This is probably a very trivial for some of you. But sometimes a name not representing the function become a question, just like this Collective Control, which its function is to pitch up the blade when it pulled up, and vice versa to pitch down when it pulled down. Why that device is named Collective Control? Why not another name, i.e., Pitch Control, Lever Control, etc., which is seem more representative. And why does it located on the left side of the pilot seat?
"Collective" is short for "Collective Pitch Control", which, you know, controls the pitch of the blades collectively.
It's on the left side because the really fine motor control required of flying a helicopter with the cyclic is best suited to the right hand, and 90% of the population is right handed.
A lot of machines (Hughes and others are exceptions) are flown from the right seat because the collective hand is the "free-est" you might say, since you can let go of collective but are not supposed to let go of cyclic. Flying from the right allows you to work all the switches in the cockpit without taking your right hand off cyclic. On left seat solo machines like Hughes 300/500s or Bell 47s or Enstroms, you have to switch hands all the time any time you want to work a cockpit control.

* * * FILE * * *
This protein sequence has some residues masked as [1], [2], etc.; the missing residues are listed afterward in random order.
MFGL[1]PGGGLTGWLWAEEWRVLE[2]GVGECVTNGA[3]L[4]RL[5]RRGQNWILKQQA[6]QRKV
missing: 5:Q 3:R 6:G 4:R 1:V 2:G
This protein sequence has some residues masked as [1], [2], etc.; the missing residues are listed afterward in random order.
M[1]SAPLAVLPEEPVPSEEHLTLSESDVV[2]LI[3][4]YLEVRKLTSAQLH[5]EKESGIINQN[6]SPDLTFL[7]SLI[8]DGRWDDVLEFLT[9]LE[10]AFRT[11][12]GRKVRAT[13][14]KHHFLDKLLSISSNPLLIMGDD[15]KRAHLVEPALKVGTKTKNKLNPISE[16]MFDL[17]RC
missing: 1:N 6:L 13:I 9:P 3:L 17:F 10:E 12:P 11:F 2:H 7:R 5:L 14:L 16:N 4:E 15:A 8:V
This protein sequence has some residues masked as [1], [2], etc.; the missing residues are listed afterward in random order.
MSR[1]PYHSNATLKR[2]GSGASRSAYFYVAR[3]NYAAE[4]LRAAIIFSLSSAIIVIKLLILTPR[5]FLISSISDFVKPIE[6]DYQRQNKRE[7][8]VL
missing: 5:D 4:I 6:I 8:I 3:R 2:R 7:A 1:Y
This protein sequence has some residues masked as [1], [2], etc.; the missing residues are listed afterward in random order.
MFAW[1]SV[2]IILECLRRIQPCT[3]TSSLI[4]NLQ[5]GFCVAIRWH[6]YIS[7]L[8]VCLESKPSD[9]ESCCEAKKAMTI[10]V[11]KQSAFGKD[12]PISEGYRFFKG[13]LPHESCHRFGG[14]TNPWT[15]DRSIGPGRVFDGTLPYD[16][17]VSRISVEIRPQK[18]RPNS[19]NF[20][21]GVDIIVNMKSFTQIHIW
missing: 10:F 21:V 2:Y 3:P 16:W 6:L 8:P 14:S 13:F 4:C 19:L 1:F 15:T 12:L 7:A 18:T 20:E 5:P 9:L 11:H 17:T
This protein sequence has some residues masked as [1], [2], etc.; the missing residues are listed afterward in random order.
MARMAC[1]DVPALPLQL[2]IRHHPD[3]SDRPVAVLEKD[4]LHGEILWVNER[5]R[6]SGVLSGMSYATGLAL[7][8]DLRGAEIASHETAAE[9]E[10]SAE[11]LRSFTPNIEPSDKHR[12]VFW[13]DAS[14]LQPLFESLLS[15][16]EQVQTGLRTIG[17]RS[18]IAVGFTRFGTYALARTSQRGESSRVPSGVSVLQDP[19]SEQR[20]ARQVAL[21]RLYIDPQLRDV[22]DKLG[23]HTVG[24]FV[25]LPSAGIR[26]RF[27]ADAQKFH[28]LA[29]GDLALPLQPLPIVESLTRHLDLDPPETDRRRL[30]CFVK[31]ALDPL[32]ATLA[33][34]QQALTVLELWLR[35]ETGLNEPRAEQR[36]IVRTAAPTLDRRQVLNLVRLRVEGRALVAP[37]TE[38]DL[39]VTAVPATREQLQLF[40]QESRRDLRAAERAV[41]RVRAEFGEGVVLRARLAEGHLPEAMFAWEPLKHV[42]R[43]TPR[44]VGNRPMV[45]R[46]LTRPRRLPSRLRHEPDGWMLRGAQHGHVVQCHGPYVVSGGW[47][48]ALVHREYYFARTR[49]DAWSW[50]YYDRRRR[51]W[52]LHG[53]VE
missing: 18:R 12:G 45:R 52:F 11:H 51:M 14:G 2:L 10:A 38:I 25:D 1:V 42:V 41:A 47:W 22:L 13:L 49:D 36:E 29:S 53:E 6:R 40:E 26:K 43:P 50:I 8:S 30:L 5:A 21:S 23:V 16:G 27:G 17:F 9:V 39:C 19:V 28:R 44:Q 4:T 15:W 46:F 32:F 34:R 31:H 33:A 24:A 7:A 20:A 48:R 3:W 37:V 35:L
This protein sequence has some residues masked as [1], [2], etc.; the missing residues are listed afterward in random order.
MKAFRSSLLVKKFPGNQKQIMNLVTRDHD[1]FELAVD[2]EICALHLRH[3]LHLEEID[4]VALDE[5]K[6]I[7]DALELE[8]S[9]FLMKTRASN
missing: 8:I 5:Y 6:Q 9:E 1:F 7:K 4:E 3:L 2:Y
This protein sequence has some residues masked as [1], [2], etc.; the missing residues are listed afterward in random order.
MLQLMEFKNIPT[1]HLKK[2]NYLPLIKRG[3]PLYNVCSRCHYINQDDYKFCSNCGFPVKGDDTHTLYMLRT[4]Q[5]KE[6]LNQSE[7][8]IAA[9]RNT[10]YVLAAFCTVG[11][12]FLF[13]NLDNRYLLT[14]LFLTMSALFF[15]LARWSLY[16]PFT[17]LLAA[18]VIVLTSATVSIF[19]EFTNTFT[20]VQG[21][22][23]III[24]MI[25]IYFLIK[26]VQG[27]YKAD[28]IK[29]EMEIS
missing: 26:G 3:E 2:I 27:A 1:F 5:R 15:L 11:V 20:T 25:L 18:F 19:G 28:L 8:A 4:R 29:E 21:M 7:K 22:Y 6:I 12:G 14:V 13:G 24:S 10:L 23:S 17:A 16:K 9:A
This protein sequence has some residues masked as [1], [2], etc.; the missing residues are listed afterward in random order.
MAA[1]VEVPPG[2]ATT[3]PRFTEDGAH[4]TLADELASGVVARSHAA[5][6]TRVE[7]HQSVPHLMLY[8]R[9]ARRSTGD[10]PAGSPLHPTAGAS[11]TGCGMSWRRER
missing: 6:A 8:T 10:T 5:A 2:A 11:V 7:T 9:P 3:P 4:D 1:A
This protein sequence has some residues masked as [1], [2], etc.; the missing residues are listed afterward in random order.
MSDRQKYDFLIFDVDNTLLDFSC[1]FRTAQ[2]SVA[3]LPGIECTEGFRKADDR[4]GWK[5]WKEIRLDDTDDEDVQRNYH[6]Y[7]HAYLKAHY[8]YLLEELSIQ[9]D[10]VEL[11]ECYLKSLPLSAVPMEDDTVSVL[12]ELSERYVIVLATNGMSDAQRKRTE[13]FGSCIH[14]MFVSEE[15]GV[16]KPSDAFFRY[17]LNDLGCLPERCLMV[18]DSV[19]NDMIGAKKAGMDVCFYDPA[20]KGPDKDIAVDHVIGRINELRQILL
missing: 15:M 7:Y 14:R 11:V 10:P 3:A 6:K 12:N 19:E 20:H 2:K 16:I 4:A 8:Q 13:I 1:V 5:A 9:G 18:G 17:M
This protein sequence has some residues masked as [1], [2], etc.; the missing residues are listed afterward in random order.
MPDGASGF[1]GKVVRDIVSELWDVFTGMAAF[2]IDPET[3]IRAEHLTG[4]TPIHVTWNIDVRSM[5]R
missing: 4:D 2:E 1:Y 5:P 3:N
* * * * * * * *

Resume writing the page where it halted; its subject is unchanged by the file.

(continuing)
Firstly, it does not control the pitch of the helicopter, that can be achieved using the cyclic control.
Secondly, it is named collective because it changes the pitch of of all the main rotor blades collectively, as in, at the same time and by the same amount.
This is different from the cyclic control which adjusts the pitch of the blades as a function of where they are in their cyclic rotation around the helicopter, i.e. as a function of their azimuth.
As for why is it on the left, that is because the majority of the population is right handed and the cyclic demands more precise and complex inputs. Therefore it is easier for the pilot to have the cyclic stick in their dominant hand.
Both the cyclic and the collective change the pitch angle of the main rotor blades. The cyclic is typically located in front of the pilot and is controlled with the right hand (presumably because most people are right handed), while the collective is controlled with the left hand.
The pitch angle of the blades is modified with a swashplate. The swashplate can be raised as a whole (collectively, hence the name collective) to increase the pitch everywhere, or in a given direction resulting in different pitch angles during one turn (cyclically, hence the name cyclic).
(image from Wikimedia)